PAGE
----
The top piece is fitted with a central female luer connector, closed with a corresponding luer cap, a circular area with ventilation holes) which are closed off by a tear-off label on the outside and a hydrophobic membrane as a sterility barrier on the inside, and a single membrane layer (PET, 11 μm) covering the complete interior diameter of the top piece.
The central female luer connector guarantees a secure and distinguishable fitting for the tubing system with a male luer lock used for plasma transport (inflow line) to the adsorber during apheresis. The risk of misconnections, plasma loss and contamination is reduced by this form of standard connector. It is closed by a cap until use.
To avoid a pressure build-up and subsequent air pockets in the matrix during treatment and regeneration, the casing is self-ventilating through a circular arrangement of holes in the lid. This circle is closed by a label after filling the adsorbers to prevent evaporation of the saline solution and subsequent deterioration of the sepharose suspension. To prevent contamination of the adsorber contents during treatment and also during storage, the ventilation holes are closed off on the inside by a hydrophobic sterility barrier.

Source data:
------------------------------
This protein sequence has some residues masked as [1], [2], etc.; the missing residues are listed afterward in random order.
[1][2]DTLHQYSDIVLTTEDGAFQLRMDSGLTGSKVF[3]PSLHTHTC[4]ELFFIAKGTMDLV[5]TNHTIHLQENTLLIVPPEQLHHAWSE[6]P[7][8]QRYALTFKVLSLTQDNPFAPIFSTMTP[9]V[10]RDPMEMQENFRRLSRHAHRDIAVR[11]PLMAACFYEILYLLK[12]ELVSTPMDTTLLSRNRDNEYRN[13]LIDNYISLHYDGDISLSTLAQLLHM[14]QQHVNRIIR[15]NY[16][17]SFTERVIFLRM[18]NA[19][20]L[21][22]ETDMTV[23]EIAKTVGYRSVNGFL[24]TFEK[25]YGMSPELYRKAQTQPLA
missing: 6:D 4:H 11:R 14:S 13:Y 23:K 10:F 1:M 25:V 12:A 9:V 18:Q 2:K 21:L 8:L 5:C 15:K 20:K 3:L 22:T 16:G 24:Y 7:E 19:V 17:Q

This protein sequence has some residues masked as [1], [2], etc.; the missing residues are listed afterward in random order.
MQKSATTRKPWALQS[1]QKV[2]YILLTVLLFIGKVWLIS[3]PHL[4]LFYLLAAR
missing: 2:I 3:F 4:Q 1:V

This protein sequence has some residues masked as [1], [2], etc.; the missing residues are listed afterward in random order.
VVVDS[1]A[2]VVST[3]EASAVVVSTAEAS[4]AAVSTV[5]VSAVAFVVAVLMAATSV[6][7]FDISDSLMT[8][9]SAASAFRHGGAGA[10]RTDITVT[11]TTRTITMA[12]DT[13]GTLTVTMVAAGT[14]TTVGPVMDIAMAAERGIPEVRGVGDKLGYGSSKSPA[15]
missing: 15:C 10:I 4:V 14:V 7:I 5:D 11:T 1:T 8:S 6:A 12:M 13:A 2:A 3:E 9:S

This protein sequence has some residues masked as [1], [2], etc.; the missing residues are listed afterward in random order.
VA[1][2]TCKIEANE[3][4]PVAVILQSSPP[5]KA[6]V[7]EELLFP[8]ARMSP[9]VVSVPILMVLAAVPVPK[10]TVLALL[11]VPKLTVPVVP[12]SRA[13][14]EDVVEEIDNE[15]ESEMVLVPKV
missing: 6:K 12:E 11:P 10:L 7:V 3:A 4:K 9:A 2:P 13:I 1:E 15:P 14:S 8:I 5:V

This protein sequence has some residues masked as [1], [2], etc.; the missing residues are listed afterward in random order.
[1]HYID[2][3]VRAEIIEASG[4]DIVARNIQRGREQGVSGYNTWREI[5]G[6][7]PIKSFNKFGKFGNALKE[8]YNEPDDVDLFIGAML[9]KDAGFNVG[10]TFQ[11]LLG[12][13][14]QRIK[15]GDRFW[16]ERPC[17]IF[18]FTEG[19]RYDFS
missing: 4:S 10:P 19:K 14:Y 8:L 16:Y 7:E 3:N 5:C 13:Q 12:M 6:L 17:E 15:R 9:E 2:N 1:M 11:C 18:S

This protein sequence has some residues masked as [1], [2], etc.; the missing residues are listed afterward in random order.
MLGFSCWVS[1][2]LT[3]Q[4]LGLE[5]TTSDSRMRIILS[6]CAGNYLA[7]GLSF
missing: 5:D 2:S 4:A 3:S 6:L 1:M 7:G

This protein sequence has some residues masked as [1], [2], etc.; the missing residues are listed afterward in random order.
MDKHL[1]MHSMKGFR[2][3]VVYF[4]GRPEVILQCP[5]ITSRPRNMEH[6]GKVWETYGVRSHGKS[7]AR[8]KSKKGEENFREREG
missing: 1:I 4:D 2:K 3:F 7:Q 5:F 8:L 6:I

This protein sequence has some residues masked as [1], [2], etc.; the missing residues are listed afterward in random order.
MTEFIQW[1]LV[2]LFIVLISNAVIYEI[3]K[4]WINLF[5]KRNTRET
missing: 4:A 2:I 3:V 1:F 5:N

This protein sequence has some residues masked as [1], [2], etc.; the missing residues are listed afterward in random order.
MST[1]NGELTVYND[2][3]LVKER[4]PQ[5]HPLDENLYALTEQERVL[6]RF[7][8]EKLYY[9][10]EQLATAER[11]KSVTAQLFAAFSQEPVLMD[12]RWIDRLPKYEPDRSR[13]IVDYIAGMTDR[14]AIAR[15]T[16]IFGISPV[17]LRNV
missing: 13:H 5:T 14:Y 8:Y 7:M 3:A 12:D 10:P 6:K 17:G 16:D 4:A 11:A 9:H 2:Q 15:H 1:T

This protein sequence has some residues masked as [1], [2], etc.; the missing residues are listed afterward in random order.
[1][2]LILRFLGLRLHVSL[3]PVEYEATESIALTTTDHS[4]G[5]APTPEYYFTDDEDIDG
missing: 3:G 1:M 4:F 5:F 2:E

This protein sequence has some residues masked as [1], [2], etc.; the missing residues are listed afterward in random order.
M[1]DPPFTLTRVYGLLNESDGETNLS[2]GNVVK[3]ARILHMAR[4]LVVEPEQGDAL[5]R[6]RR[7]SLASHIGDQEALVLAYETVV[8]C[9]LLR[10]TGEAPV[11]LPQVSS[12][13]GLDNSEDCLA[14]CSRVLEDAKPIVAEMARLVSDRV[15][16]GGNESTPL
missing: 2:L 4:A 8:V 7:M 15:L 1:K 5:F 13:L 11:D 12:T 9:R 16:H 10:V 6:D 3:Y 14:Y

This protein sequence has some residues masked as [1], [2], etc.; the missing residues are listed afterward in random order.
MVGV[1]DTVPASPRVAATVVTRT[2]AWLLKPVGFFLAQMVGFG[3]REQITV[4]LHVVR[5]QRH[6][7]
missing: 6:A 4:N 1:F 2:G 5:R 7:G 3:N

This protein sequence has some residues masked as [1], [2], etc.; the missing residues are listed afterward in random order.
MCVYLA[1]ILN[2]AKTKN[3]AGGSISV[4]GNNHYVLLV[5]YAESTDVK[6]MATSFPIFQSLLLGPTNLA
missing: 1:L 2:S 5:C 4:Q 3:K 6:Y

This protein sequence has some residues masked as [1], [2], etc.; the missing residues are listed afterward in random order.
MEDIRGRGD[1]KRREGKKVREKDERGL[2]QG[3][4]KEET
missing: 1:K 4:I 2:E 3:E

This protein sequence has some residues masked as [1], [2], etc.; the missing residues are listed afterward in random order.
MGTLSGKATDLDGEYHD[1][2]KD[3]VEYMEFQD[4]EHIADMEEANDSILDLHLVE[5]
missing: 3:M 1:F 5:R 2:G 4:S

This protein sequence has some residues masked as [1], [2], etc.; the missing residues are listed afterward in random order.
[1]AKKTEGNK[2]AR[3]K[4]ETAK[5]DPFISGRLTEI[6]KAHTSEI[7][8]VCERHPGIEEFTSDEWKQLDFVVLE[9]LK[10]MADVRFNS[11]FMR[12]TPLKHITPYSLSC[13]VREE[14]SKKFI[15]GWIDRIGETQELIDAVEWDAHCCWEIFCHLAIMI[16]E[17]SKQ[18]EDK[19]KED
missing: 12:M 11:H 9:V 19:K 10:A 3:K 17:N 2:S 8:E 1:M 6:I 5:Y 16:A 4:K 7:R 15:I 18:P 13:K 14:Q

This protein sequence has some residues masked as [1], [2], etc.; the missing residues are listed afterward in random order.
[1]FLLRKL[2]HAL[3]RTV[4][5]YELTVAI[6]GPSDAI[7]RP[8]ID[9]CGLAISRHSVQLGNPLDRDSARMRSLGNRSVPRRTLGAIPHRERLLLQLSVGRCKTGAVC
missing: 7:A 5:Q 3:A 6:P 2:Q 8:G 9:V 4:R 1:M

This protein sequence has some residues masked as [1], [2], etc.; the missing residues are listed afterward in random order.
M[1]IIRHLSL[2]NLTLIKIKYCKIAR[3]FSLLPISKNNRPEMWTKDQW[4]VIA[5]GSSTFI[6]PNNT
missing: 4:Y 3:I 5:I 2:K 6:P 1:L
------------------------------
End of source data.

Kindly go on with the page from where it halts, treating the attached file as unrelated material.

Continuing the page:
The membrane layer across the whole inner diameter of the adsorber is capable of retaining sepharose from entering into the inflow connector of the adsorber during storage, transportation and handling. In addition, it supports an even distribution of the incoming plasma across the surface of the sepharose.
The centerpiece makes up for the actual volume of the adsorber and is a single polycarbonate cylinder with a female luer connector on the side for filling with sepharose during manufacturing. The connector is closed with a corresponding cap. The outflow tubing will not fit this connector, so that there is no danger of sepharose entry into the return line and on to the patient.
The bottom piece is fitted with a central male luer connector and layers of PET membranes with a pore size of 11 μm.
The standard central male luer connector is specified to fit only with the corresponding part on the outflow line of the tubing set to prevent mismatching of inflow and outflow lines. It is also closed by a cap until use.